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No Stay on Jallikattu for Now, But SC Not Happy With TN’s New Law

The Supreme Court slammed the Tamil Nadu government for defying its order in bringing in the jallikattu law.

Published
India
2 min read
No Stay on Jallikattu for Now, But SC Not Happy With TN’s New Law

A week after the Tamil Nadu Assembly passed a law allowing jallikattu to be conducted in the state, the Supreme Court questioned the O Panneerselvam government’s decision to bring an Act. However, the apex court refused to stay the law, even as it agreed to hear petitions filed by animal rights groups.

Rapping the state government for its new law, the apex court asked, “What is the necessity for the Tamil Nadu government to bring an Act allowing jallikattu? Is there any legal answer to it?”

The court slammed the state government for defying the SC order in bringing in the law.

To say we want law peacefully is one thing, to defy the SC is another.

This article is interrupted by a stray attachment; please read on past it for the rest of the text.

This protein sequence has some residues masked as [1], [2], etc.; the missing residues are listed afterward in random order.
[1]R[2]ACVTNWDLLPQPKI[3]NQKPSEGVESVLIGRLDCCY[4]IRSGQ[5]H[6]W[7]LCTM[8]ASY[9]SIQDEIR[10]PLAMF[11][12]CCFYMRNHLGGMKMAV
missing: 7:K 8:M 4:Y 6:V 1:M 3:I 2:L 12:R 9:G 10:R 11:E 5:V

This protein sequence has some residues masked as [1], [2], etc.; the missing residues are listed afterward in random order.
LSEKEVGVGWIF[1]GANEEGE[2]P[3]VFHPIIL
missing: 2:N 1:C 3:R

Justice JR Nariman
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The bench comprised of Justice Dipak Misra and Justice JR Nariman also hit out at the Tamil Nadu government for hurriedly passing a law following large-scale protests in the state, saying:

If the Tamil Nadu government brought new legislature allowing jallikattu due to the protests, then how could it have criticised Karnataka in the Cauvery case?

The court was referring to Tamil Nadu’s criticism last year when Karnataka chose to defy SC orders to release Cauvery water.

‘Law and Order in Disarray’

The SC also slammed the Tamil Nadu government for not maintaining law and order during the protests. The bench said, “Tell your government that law and order is primacy in civilised society and we can't tolerate such incidents.”

The apex court was hearing the petitions filed by the Animal Welfare Board of India and other groups, which challenged Tamil Nadu’s jallikattu legislation. The animal welfare groups contend that the hastily passed law is against the SC order that had held jallikattu inherently cruel to animals.

This comes even as President Pranab Mukherjee had given his assent to the legislation on Monday. Following his nod, the Bill officially becomes an Act. The President’s approval is required in state laws that amend Central Acts.

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